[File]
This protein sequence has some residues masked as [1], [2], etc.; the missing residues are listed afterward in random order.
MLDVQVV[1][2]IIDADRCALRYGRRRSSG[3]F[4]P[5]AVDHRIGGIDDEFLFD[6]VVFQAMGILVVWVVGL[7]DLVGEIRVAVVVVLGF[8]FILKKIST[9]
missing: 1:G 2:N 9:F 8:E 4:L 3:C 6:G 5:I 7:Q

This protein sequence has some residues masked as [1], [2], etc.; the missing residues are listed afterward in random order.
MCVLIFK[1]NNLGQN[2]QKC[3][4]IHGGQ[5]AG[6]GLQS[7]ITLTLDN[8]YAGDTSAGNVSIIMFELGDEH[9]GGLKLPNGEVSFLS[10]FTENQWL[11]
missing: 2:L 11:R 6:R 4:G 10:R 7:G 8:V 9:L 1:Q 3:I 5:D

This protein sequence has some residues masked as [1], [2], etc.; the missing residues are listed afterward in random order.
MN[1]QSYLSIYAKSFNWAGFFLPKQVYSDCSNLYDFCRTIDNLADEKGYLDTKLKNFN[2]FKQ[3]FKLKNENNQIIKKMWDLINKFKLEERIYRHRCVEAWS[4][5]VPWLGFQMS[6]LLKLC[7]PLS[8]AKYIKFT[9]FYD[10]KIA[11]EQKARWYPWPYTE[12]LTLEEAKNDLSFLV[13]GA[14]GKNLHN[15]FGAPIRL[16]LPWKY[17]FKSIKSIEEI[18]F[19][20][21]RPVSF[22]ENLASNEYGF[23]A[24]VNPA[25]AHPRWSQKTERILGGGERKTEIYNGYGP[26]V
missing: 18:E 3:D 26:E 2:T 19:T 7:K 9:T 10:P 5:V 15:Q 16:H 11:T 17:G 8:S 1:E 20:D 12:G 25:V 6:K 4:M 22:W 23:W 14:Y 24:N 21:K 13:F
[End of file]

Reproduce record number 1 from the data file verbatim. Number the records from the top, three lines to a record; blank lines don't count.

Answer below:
This protein sequence has some residues masked as [1], [2], etc.; the missing residues are listed afterward in random order.
MLDVQVV[1][2]IIDADRCALRYGRRRSSG[3]F[4]P[5]AVDHRIGGIDDEFLFD[6]VVFQAMGILVVWVVGL[7]DLVGEIRVAVVVVLGF[8]FILKKIST[9]
missing: 1:G 2:N 9:F 8:E 4:L 3:C 6:G 5:I 7:Q